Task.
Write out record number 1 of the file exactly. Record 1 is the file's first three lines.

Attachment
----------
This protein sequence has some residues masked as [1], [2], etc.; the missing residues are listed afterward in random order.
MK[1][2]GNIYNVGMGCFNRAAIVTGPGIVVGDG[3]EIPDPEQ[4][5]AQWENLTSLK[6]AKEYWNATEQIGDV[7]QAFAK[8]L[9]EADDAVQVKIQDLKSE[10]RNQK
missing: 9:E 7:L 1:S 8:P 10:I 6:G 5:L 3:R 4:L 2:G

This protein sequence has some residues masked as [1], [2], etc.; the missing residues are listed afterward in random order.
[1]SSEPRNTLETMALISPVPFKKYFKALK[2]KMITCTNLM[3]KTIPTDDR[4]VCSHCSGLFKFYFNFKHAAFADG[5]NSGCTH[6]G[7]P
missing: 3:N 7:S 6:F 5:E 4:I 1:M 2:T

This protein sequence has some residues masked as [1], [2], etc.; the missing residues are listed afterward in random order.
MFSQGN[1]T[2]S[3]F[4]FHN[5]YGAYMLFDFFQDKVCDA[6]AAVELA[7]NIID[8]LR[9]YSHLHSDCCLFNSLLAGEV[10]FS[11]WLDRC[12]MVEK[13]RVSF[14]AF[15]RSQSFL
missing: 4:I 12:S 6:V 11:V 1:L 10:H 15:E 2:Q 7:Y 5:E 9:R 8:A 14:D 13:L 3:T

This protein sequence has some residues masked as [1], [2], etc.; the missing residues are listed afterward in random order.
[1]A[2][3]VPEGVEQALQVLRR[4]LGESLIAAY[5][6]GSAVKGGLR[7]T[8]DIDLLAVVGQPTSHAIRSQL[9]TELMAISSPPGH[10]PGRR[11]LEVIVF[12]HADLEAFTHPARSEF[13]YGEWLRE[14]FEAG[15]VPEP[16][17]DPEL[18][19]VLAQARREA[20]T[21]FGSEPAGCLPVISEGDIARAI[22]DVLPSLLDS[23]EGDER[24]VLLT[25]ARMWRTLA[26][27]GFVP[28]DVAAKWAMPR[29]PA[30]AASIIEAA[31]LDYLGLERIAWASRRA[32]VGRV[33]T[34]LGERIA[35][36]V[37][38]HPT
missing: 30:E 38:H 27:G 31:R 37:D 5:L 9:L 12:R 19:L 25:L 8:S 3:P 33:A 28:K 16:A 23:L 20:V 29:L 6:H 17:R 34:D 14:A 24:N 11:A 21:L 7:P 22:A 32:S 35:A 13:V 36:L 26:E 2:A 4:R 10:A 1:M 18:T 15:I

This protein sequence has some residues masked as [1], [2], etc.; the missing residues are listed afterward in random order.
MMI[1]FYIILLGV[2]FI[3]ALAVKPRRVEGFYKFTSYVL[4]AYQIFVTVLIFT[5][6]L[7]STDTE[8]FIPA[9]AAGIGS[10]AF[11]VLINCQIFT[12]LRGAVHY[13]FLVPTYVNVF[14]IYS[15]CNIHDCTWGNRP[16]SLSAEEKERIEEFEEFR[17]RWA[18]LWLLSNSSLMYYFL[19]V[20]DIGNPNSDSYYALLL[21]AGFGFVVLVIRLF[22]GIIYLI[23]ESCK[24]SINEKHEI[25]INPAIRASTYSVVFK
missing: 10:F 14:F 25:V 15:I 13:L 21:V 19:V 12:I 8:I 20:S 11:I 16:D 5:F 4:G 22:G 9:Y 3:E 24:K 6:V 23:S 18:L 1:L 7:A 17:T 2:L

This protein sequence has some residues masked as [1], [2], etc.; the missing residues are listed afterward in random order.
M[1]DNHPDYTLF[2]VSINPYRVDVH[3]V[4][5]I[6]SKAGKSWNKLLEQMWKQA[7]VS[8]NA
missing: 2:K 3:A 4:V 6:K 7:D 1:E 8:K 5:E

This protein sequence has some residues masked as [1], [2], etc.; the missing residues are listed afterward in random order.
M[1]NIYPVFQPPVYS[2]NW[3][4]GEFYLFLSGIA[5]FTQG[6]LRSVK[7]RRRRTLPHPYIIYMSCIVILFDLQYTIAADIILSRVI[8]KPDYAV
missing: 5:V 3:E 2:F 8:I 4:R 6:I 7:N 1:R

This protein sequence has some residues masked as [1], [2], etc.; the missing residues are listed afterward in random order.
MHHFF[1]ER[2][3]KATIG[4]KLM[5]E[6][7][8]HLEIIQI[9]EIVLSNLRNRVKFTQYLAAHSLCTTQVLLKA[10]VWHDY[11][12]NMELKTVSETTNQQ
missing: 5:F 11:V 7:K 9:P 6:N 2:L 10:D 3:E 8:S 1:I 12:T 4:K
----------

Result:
This protein sequence has some residues masked as [1], [2], etc.; the missing residues are listed afterward in random order.
MK[1][2]GNIYNVGMGCFNRAAIVTGPGIVVGDG[3]EIPDPEQ[4][5]AQWENLTSLK[6]AKEYWNATEQIGDV[7]QAFAK[8]L[9]EADDAVQVKIQDLKSE[10]RNQK
missing: 9:E 7:L 1:S 8:P 10:I 6:G 5:L 3:R 4:L 2:G